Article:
Sigma Theory: Global Cold War… Takes both of these concepts, and puts them into a (currently) tough turn-based strategy game about hopefully being the first to take the world into a new age, safely. And the hopefully isn’t there just because you’re competing with several other world powers. As noted, these technologies can bite, and since a game generally takes about a game-year’s worth of time… No, nobody really has that much time to prepare.

Fighting against the nation of one’s birth. For a variety of reasons.

Part of the reason the game is tough is because it only really tutorialises for your first game (Which you may not even complete), and, generally speaking, it throws you in at the deep end. This partly works due to the subject matter, and it’s quite clear that you are not expected to win your first, or maybe even fifth game (Taking about an hour to two hours per complete run), but it would be nice to see more tutorialising. Nonetheless, the basic idea is that you have four agents (Hopefully the ones you wanted, but failing to answer their own questions won’t allow you to recruit them), and, using these four agents, a pair of tactical drones, a pair of scientists, and your diplomacy, you convert and exfiltrate scientists (Or just kidnap them, although that’s less effective), play the game of politics for favours (and maybe even big favours, if you’ve played your cards right and got good blackmail material), and try to defend your own home turf as other nations do unto you… As you have clearly demonstrated you want to do unto them.

The UI is pretty clear (The one minor exception being that the menu is fond of that glitch effect that I know not everyone’s comfortable with, and no option yet to turn it off), and the notifications solid, so that definitely helps, as does the fact that once you’ve tried something like exfiltration (An affair where, ideally, you want to leave without the police or agents properly noting you, but the best you should hope for is getting out with the scientist), you know roughly how it goes. The music fits the mood, being ambient synth with that distinct Technothriller vibe, and the sound clearly fits with what’s going on, so… Aesthetically, it all works.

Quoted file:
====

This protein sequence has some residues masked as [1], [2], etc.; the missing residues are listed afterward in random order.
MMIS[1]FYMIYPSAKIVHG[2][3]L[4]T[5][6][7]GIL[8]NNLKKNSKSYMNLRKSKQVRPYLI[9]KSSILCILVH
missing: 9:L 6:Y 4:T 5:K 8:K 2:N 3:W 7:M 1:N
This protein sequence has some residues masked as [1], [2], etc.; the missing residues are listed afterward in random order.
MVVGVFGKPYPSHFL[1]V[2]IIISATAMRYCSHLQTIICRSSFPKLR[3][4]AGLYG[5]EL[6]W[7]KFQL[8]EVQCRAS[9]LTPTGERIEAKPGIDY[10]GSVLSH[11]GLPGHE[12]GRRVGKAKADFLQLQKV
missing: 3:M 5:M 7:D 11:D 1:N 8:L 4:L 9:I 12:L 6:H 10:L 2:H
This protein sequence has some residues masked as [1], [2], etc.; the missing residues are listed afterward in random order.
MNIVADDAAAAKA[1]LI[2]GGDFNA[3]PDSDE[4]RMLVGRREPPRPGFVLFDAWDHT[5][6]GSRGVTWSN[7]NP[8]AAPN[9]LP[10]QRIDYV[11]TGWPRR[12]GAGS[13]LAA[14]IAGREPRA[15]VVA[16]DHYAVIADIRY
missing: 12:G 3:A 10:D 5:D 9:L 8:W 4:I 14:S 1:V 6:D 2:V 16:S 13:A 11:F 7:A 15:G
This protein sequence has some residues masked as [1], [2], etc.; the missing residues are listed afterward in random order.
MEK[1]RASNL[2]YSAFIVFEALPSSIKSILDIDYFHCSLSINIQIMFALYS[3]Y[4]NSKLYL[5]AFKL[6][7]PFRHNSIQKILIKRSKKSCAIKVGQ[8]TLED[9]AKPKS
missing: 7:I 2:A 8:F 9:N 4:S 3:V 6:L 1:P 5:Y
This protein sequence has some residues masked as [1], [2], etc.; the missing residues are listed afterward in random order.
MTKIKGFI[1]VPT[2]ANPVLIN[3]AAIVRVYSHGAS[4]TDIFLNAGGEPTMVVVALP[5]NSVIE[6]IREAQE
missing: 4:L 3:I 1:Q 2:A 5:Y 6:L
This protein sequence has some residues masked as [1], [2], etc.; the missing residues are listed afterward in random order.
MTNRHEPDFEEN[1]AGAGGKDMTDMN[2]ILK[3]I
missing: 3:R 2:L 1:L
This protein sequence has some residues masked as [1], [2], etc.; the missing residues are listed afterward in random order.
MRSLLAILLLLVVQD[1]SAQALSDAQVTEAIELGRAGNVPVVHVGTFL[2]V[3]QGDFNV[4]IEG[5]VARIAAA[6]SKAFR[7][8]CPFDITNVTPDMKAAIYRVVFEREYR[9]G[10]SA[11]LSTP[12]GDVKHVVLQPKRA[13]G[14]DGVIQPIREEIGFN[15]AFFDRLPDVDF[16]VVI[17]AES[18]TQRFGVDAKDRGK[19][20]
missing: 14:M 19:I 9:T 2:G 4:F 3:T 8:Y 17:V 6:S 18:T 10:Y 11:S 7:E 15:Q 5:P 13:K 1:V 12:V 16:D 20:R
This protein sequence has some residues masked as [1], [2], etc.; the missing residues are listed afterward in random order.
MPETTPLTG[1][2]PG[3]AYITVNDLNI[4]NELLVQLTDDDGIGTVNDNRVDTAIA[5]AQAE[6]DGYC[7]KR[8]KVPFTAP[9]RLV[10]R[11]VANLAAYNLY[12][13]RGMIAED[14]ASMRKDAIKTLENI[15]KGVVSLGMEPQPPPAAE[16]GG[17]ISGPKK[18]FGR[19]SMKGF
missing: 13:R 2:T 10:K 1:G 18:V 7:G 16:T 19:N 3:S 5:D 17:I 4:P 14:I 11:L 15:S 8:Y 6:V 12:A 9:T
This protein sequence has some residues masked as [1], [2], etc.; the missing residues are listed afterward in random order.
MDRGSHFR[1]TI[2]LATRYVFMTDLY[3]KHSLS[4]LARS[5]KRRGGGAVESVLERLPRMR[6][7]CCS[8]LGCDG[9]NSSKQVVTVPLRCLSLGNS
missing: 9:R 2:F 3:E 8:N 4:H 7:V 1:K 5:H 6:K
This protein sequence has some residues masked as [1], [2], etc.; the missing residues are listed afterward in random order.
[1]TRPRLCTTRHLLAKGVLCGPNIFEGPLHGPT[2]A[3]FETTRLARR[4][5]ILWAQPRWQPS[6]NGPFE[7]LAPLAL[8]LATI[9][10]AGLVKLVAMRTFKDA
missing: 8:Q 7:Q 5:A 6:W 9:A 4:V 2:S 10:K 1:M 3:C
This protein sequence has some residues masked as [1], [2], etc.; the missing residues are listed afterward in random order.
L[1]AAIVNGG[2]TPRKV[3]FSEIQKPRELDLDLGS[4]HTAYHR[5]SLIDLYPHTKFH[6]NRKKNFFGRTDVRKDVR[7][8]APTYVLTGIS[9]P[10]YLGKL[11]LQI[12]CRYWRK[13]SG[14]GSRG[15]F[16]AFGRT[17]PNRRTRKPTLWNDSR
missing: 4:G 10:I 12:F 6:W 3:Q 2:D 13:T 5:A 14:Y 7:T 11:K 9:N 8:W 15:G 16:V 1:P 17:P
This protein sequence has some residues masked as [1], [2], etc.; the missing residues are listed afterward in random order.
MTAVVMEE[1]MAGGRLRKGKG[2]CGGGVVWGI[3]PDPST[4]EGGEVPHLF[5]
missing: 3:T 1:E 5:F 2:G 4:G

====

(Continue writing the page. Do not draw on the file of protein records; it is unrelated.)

Both of these choices can go wrong. But which one works best depends both on context and your agent’s skills.

Where I think Sigma Theory works best, however, is in how it deals with the subjects in question. There’s a lot of groups interested in your work, not just the other nations, and while they want to embrace certain goals (the Hypercaps, the Ancaps, the Mind Control lovers, and at least one criminal syndicate, to nickname but four), that’s… Not necessarily the best thing. Nor, in fact, is just releasing the technology into the wild. Yes, free energy means we never have to worry about energy again… But it has a knock on effect on industry and employment, and, as noted, there’s no real time to prepare for that. Other technologies, such as mind control, are more easily spotted for their effect on the Doomsday Clock. If that runs down, everyone loses… But other nations may not care, for their desire to be first.

Sigma Theory is an interesting strategy game with some equally interesting takes on various singularity and posthuman related subjects (albeit in passing, mostly), and, while it’s tough as heck right now, it’s still enjoyable to play, and I would recommend it. Could do with some granular difficulty settings, though. That would definitely help.

The Mad Welshman doesn’t worry about the Singularity. His reasons are his own.

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428: Shibuya Scramble (Review)

Source: Cashmoneys
Price: £39.99
Where To Get It: Steam

It is, in its own way, a glorious thing when, amid a high tension kidnapping story with more twists and turns than a conger eel, with terrorism, and assassins, and Super-Ebola, that I am having the biggest emotional rollercoaster ride with the story of a young woman trapped in a mascot costume, working for a terrible conman. Terrible, that is, in the sense that all of his schemes seem destined to go wrong.